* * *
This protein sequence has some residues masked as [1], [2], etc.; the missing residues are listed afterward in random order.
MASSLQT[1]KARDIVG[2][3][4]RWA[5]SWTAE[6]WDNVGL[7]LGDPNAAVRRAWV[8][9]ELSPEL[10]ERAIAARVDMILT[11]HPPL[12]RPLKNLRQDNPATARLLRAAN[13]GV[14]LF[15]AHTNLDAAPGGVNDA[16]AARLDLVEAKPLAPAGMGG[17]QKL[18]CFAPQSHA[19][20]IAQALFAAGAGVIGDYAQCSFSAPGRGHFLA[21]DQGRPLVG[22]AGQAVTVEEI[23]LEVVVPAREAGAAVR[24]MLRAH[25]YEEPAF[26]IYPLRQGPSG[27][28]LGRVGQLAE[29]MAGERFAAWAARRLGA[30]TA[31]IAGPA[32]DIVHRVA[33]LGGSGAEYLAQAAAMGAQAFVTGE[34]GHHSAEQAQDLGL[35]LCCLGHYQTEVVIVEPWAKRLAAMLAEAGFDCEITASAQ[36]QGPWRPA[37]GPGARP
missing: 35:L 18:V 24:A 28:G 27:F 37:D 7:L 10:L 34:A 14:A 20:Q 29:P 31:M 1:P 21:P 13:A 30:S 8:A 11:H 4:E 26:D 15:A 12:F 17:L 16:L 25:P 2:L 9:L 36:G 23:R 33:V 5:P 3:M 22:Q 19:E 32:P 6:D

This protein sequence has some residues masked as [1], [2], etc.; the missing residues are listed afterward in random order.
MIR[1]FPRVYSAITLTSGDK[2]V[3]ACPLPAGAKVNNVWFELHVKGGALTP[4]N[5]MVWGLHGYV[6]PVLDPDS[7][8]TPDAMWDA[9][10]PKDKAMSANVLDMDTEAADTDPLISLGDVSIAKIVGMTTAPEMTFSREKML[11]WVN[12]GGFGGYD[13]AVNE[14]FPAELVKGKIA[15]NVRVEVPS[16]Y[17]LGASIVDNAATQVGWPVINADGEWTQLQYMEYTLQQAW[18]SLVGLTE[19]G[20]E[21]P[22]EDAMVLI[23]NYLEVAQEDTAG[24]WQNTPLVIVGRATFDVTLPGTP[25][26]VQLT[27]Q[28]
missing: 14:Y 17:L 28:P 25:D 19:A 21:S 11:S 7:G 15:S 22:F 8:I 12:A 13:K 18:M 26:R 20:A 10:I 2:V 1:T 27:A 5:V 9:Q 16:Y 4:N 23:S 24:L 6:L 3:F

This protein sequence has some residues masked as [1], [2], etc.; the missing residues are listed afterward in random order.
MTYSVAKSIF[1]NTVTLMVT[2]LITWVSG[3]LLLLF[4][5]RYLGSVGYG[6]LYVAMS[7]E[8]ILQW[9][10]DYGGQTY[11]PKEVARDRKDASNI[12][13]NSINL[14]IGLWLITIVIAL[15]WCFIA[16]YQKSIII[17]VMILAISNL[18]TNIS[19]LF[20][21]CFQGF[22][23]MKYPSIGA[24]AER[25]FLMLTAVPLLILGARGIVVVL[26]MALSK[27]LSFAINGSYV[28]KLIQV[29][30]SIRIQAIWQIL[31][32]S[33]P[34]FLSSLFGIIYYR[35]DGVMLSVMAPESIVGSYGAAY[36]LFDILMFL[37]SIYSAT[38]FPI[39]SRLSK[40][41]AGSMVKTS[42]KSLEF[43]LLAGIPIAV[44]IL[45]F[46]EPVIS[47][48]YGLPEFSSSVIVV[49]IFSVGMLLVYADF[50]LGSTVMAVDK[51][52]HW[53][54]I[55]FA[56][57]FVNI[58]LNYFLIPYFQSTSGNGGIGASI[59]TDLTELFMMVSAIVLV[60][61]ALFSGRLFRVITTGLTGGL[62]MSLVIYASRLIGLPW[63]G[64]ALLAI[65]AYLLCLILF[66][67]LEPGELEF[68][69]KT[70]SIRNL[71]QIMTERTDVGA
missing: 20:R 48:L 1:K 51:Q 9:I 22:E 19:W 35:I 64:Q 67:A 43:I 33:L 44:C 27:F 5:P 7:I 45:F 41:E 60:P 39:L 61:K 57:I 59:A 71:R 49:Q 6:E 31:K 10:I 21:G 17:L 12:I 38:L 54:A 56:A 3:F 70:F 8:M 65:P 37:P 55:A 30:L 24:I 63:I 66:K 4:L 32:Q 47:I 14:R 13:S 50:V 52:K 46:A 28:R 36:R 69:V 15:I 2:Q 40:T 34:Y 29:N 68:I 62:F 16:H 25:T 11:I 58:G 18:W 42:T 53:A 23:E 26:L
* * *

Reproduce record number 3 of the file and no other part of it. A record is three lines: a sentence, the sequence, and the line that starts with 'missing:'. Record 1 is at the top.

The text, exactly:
This protein sequence has some residues masked as [1], [2], etc.; the missing residues are listed afterward in random order.
MTYSVAKSIF[1]NTVTLMVT[2]LITWVSG[3]LLLLF[4][5]RYLGSVGYG[6]LYVAMS[7]E[8]ILQW[9][10]DYGGQTY[11]PKEVARDRKDASNI[12][13]NSINL[14]IGLWLITIVIAL[15]WCFIA[16]YQKSIII[17]VMILAISNL[18]TNIS[19]LF[20][21]CFQGF[22][23]MKYPSIGA[24]AER[25]FLMLTAVPLLILGARGIVVVL[26]MALSK[27]LSFAINGSYV[28]KLIQV[29][30]SIRIQAIWQIL[31][32]S[33]P[34]FLSSLFGIIYYR[35]DGVMLSVMAPESIVGSYGAAY[36]LFDILMFL[37]SIYSAT[38]FPI[39]SRLSK[40][41]AGSMVKTS[42]KSLEF[43]LLAGIPIAV[44]IL[45]F[46]EPVIS[47][48]YGLPEFSSSVIVV[49]IFSVGMLLVYADF[50]LGSTVMAVDK[51][52]HW[53][54]I[55]FA[56][57]FVNI[58]LNYFLIPYFQSTSGNGGIGASI[59]TDLTELFMMVSAIVLV[60][61]ALFSGRLFRVITTGLTGGL[62]MSLVIYASRLIGLPW[63]G[64]ALLAI[65]AYLLCLILF[66][67]LEPGELEF[68][69]KT[70]SIRNL[71]QIMTERTDVGA
missing: 20:R 48:L 1:K 51:Q 9:I 22:E 19:W 35:I 64:Q 67:A 43:I 33:L 44:C 27:F 5:P 7:I 45:F 41:E 60:P 39:L 61:K 57:I 59:A 71:R 49:Q 6:E 31:K 10:I 21:G 17:L 12:I 38:L 54:A 56:A 3:F 70:F 8:M 65:P 37:P 55:A 30:L 24:I 63:I 66:K 4:L 32:Q 47:I 14:R 13:S 50:V 52:K 46:A 28:R 36:R 69:V 15:I 2:Q 40:T 34:Y 29:N 68:I 62:F 16:H 25:T 11:I 58:G 18:W 42:T 53:A 23:E 26:L